The term damned if you do and damned if you don’t kept coming to mind combing through the pushback to Spike Lee’s latest, “Chi-Raq.”
The film was co-written by University of Kansas film professor Kevin Willmott. It’s managed to rile the mayor of Chicago, city activists and one of the Windy City’s better-known rappers.
“Chi-Raq” isn’t the usual gang-gratuitous violence script. It’s a satire; a bold use of rhyme, with gripping outrage about the toll of gun deaths on Chicago’s south side. Strike that. The film is about such violence everywhere.
The cast is one any director would covet: Jennifer Hudson, Angela Bassett, Samuel L. Jackson, John Cusack, Nick Cannon, Teyonah Parris and Wesley Snipes.
Chance The Rapper took to Twitter to berate the film, even before its release Dec. 4. He called it exploitative and problematic, and accused Lee: “You don’t do any work with the children of Chicago, You don’t live here, you’ve never watched someone die here.”
Mayor Rahm Emanuel jumped in, worried about the city’s image. Sorry Mayor, but the city earned the reputation. If that feels like an indictment of your leadership, then own it.
Chicago residents weren’t off-base to conjure the term Chi-Raq, a nod comparing the number of city murders to the losses of soldiers killed in Iraq. Besides, Chance is the son of Emanuel’s chief of staff, which adds another dimension to his criticism.
Pushback was guaranteed. Willmott and Lee elevated a wrenchingly painful subject in a way that is unfamiliar. Many people don’t get satire. Partly, because it is so often poorly done.
The film is a modern take on the Greek play “Lysistrata,” which revolved around women withholding sex to get their men to end the Peloponnesian War. In Chicago, the women of the film expect their gangster men to do the same. “Lock it up” is one chant.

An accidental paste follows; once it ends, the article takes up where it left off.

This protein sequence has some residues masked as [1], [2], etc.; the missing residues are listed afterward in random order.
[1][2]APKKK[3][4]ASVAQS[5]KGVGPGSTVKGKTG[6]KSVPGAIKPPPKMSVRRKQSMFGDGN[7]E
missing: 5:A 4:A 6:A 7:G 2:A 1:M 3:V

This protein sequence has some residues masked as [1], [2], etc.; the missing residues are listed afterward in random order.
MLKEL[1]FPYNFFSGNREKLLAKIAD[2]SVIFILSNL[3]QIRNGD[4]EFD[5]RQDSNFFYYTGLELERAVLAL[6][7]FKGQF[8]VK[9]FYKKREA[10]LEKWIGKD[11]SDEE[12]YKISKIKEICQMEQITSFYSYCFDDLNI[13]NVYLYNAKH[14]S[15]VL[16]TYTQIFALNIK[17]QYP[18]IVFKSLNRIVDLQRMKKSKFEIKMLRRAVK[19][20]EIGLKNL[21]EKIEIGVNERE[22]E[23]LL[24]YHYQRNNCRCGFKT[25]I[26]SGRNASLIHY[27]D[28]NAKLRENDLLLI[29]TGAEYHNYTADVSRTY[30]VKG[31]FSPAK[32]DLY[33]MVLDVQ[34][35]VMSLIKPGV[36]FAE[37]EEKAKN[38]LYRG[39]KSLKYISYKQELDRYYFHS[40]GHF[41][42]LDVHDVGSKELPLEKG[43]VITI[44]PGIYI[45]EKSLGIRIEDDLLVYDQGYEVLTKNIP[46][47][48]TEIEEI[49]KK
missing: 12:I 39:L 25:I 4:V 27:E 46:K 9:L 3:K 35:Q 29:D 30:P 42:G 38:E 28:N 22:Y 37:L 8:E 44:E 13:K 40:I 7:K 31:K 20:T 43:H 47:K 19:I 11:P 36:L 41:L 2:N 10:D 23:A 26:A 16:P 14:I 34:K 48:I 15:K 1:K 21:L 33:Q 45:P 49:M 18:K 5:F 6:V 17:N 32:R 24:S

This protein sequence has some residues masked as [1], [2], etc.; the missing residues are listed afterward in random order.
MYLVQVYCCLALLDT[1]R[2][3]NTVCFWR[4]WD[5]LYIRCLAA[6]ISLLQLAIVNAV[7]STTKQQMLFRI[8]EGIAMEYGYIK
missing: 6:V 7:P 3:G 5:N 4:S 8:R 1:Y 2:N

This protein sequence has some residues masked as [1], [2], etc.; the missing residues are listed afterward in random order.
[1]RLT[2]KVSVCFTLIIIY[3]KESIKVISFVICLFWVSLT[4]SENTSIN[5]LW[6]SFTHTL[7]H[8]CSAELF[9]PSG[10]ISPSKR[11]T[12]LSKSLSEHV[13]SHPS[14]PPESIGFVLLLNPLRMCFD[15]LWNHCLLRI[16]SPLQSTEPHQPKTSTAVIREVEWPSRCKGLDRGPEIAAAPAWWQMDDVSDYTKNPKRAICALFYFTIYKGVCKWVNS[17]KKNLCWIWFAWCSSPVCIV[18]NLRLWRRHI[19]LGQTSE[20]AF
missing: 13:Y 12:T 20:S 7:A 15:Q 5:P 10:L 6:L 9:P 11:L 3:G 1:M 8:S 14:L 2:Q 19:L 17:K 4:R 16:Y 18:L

It’s campy, will come off overly sexualized for some people’s tastes and, as Chance tweeted, the premise of a sex revolt is highly unlikely as a fix.
But the idea that women can be among the most powerful anti-violence voices is true.
Hudson plays the mother of young girl who is killed by a stray bullet. The scene of Hudson taking a brush and a bucket of water, scrubbing her dead daughter’s blood from the street, is heart-wrenching. And it’s not a theatrical stretch. In a lot of neighborhoods, people perform that chore.
And it’s even more powerful knowing that Hudson’s mother, brother and nephew all died from gunshots in Chicago in 2008.
Despite whimsical and humorous portions, the film is not mocking the deaths.
Cusack’s role at the funeral for Hudson’s slain daughter is one example. Cusack’s character is based on a real person, Father Michael Pfleger of St. Sabina Catholic Church. He lights it up, preacher style, with the refrain, “We will not allow this self-inflicted genocide to continue.”
That scene is also where the film recognizes a litany of other underlying causes for hopelessness spawned of poor schools, unemployment and unresolved previous murders.
St. Sabina’s homepage asks for donations to solve the murder of 9-year-old Tyshawn Lee, who police believe was lured to an alley and executed in November as part of a sick retaliation against the alleged gang activities of his father. One man has been charged.
Father Pfleger gave Tyshawn’s homegoing eulogy with words that should be shouted in many cities: “Our children have a right to walk our streets, our children have a right to play in the park, our children have a right to sit on their porch, our children have a right to expect to be safe wherever they are in the city of Chicago.”
Chicago’s homicide numbers are astoundingly high, more than 460 this year. But Kansas City is nearing triple digits for 2015; awaiting murder number 100.
Have to wonder, how would the film’s harshest critics prefer reminders of such loathsome violence be served up? Does anything ever really soften the blow?
Lee and Willmott are not careless with their subject. They are simply using a different means of telling this far too familiar story.